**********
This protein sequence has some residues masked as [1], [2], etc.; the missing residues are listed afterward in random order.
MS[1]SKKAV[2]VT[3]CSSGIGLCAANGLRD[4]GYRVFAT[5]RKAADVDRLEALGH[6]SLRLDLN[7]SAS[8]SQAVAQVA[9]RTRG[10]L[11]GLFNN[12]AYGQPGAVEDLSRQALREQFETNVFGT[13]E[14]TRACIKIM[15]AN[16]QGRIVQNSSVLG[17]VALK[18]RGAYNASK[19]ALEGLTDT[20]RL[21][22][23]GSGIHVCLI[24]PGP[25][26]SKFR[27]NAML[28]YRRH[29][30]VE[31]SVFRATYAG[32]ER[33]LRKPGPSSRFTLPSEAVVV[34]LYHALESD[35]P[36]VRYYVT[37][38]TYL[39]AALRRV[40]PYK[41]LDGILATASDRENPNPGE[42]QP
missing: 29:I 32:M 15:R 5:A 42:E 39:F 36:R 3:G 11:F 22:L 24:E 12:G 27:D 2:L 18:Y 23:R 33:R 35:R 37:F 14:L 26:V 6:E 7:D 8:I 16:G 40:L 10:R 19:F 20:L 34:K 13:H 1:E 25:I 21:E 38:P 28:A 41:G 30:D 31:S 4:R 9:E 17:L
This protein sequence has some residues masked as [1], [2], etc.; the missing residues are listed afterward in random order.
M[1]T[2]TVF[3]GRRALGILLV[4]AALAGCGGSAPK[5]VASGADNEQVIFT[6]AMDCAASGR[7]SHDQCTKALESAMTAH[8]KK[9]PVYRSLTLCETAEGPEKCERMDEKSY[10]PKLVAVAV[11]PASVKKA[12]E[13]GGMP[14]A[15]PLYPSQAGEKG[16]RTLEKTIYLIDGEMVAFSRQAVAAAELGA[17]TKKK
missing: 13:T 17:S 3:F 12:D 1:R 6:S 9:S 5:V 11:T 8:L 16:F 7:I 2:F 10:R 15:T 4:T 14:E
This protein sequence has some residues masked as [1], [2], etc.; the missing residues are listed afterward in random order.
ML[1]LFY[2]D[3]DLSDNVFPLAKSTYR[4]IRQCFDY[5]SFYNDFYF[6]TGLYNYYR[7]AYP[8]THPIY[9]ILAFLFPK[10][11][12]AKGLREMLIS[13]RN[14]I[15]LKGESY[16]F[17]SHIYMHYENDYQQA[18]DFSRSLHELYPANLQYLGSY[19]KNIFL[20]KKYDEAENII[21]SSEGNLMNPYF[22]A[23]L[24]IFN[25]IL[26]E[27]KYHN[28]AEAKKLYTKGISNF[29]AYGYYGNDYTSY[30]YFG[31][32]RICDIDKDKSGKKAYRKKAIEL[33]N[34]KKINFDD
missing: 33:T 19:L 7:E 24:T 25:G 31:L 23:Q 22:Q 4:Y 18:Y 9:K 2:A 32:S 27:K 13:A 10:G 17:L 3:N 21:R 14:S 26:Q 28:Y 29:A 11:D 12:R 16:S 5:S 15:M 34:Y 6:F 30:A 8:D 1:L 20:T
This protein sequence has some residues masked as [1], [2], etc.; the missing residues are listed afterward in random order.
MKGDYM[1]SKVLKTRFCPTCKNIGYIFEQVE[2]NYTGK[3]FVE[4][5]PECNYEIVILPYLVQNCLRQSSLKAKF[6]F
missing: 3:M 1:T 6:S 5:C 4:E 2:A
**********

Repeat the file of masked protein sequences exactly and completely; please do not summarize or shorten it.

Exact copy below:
This protein sequence has some residues masked as [1], [2], etc.; the missing residues are listed afterward in random order.
MS[1]SKKAV[2]VT[3]CSSGIGLCAANGLRD[4]GYRVFAT[5]RKAADVDRLEALGH[6]SLRLDLN[7]SAS[8]SQAVAQVA[9]RTRG[10]L[11]GLFNN[12]AYGQPGAVEDLSRQALREQFETNVFGT[13]E[14]TRACIKIM[15]AN[16]QGRIVQNSSVLG[17]VALK[18]RGAYNASK[19]ALEGLTDT[20]RL[21][22][23]GSGIHVCLI[24]PGP[25][26]SKFR[27]NAML[28]YRRH[29][30]VE[31]SVFRATYAG[32]ER[33]LRKPGPSSRFTLPSEAVVV[34]LYHALESD[35]P[36]VRYYVT[37][38]TYL[39]AALRRV[40]PYK[41]LDGILATASDRENPNPGE[42]QP
missing: 29:I 32:M 15:R 5:A 42:E 39:F 36:R 3:G 11:F 22:L 24:E 12:G 27:D 2:L 18:Y 23:R 33:R 35:R 37:F 14:L 26:V 6:E 7:D 8:I 16:G 40:L 10:R 19:F 20:L 34:K 13:H 1:E 25:I 21:E 38:P 28:A 41:G 30:D 31:S 4:R 9:E 17:L
This protein sequence has some residues masked as [1], [2], etc.; the missing residues are listed afterward in random order.
M[1]T[2]TVF[3]GRRALGILLV[4]AALAGCGGSAPK[5]VASGADNEQVIFT[6]AMDCAASGR[7]SHDQCTKALESAMTAH[8]KK[9]PVYRSLTLCETAEGPEKCERMDEKSY[10]PKLVAVAV[11]PASVKKA[12]E[13]GGMP[14]A[15]PLYPSQAGEKG[16]RTLEKTIYLIDGEMVAFSRQAVAAAELGA[17]TKKK
missing: 13:T 17:S 3:F 12:D 1:R 6:S 9:S 5:V 11:T 8:L 16:F 7:I 2:F 10:R 15:T 4:T 14:E
This protein sequence has some residues masked as [1], [2], etc.; the missing residues are listed afterward in random order.
ML[1]LFY[2]D[3]DLSDNVFPLAKSTYR[4]IRQCFDY[5]SFYNDFYF[6]TGLYNYYR[7]AYP[8]THPIY[9]ILAFLFPK[10][11][12]AKGLREMLIS[13]RN[14]I[15]LKGESY[16]F[17]SHIYMHYENDYQQA[18]DFSRSLHELYPANLQYLGSY[19]KNIFL[20]KKYDEAENII[21]SSEGNLMNPYF[22]A[23]L[24]IFN[25]IL[26]E[27]KYHN[28]AEAKKLYTKGISNF[29]AYGYYGNDYTSY[30]YFG[31][32]RICDIDKDKSGKKAYRKKAIEL[33]N[34]KKINFDD
missing: 33:T 19:L 7:E 24:T 25:G 31:L 23:Q 22:Q 4:Y 18:Y 9:K 2:A 32:S 27:K 13:A 10:G 17:L 3:N 21:R 14:S 26:Q 28:Y 29:A 11:D 12:R 16:S 5:S 15:M 34:Y 6:F 30:A 8:D 1:L 20:T
This protein sequence has some residues masked as [1], [2], etc.; the missing residues are listed afterward in random order.
MKGDYM[1]SKVLKTRFCPTCKNIGYIFEQVE[2]NYTGK[3]FVE[4][5]PECNYEIVILPYLVQNCLRQSSLKAKF[6]F
missing: 3:M 1:T 6:S 5:C 4:E 2:A